I used to meditate before a few years.During meditation I used to focus my attention by imagining a candle flame in front of the eyes.Now, one of my friends suggested that a better way is to focus on the breath.Should I switch the method? i.e is the second method better than the first one.

  • 1
    I'm not sure I'd see these as different methods. The 'best' method for you may not be the best for others so it is difficult to provide an answer. .
    – user14119
    Dec 4 '18 at 11:45

There are four main ways to get the citta into samadhi: http://www.buddha-vacana.org/sutta/anguttara/04/an04-041.html

THe most famous is the jhana, but today Puthujjanas prefer to speculate whether there are sounds in the jhana and they talk about access concentration and other concepts they have invented. Since most puthujjanas cling too much to kama, they do not know what ''being secluded form the senses'' mean, what ''renunciation'' means

The samadhi about light is the least detailed. he says tHis one is the one to get to know karma and rebirth.

THe samadhi form sati sampajanna is the most clear and easiest: clear directions and a puthujjana knows whether the training to get sati sampjana is correct or not. http://www.buddha-vacana.org/sutta/anguttara/08/an08-009.html https://www.accesstoinsight.org/tipitaka/sn/sn47/sn47.035.than.html

THe samadhi about finding out the conditions of dukkha is of course the hardest.

THe buddha first get the citta into samadhi through sati sampjanna where he spend his time discriminating between 'thoughts of ill will and craving for kama'' and ''thoughts of good will and renunciation'', between pleasure of the 5 senses'' and ''pleasure of the citta''. That leads to samasamadhi, meaning the jhanas, once the citta in samadhi, he ''turned the citta'' to the knowledge of karma and rebirth. https://www.accesstoinsight.org/tipitaka/mn/mn.019.than.html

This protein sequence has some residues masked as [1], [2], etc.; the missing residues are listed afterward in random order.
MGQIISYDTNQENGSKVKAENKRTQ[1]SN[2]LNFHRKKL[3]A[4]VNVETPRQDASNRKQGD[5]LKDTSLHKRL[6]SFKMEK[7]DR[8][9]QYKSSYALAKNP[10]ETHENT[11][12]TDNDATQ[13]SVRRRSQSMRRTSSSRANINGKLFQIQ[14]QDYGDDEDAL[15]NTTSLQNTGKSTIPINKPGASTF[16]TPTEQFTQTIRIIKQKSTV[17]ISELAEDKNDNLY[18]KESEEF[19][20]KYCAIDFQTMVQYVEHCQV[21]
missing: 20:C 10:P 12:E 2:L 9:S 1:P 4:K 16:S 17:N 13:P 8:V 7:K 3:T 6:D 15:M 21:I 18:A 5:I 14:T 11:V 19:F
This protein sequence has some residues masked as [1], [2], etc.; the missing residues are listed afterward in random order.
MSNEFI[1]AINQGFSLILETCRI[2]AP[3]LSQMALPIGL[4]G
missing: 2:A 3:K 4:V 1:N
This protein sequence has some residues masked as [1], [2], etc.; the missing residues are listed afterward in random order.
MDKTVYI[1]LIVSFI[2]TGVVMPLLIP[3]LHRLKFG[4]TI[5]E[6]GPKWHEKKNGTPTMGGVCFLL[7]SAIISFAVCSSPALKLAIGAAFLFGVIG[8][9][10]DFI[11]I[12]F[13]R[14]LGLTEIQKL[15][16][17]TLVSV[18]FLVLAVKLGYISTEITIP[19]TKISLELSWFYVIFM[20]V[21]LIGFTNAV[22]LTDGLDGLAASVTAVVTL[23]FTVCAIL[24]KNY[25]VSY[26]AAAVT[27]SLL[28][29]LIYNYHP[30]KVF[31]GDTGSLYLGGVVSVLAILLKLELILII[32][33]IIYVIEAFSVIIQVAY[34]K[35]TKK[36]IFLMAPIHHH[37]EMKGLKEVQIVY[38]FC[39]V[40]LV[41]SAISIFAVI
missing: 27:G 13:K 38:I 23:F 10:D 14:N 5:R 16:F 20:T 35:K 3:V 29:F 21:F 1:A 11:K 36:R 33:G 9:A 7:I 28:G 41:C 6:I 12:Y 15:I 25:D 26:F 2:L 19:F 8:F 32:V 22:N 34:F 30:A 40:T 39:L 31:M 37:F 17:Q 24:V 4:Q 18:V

THen he turned his citta to the ''arising & falling away with reference to the five clinging-aggregates'', ie yoniso manisakra, meaning the cessation of the asavas.

SO do just like him, discriminate between sensual pleasures and pleasures of seclusion, between thoughts of ill-will and thoughts of good will, and avoid lust for kama and thoughts of ill-will. Once you get good at knowing vedana, sanna and thoughts, and rejecting thoughts of ill will and craving for kama, you will get the samasamadhi and then you can ''turn your citta'' to the samadhis to end dukkha.

you can alternate the training to get the citta into samadhi with various contemplation, typically developing the perception of anatta, anicca, disgust and so on https://suttacentral.net/an4.169

If you want to do ''breath mediation'', then the task is to calm the 3 sankharas first, then destroy them with perception of anicca and so on https://www.accesstoinsight.org/tipitaka/mn/mn.062.than.html

if you struggle already with sati and sampajanna, you must live around good people first, and avoid bad people https://www.accesstoinsight.org/tipitaka/kn/snp/snp.2.11.irel.html so that you will spend most your tie doing good actions https://www.accesstoinsight.org/tipitaka/mn/mn.061.than.html

  • Iam sorry sir, I couldnt understand your answer, it was a bit too complicated for me.But thanks for answering.
    – Mohan
    Dec 1 '18 at 8:07

I would recommend going with the latter. Here are couple of reasons why and how it should help. But before I answer your question directly, I would like to share a little background on meditation.

Meditation is an act of allowing the mind-body to relax naturally. When the system relaxes, the prana/chi in the system rises, taking the mind to an even deeper state of rest. Raised Prana or Chi is quintessential for oneself to enter into a deep state of meditation.

Now when someone brings their attention on the breath following happens

  • Attention of the mind moves from the outer world (Candle) to inner world (Which Patanjali, the propounder of Yoga describes as a precursor to meditation)
  • Attention on breath leads to mind being in the present moment as the breath in always in the present moment
  • Breath is a tangible tool in the system that is directly related to the state of mind. Breath affects the level of prana in the body which affects the state of mind (thoughts & emotions). When we take attention on breath allow it to settle down it actually settles the mind down as well leading to deeper meditation experience.

So in nutshell, having attention on the breath so much more powerful than on the candle

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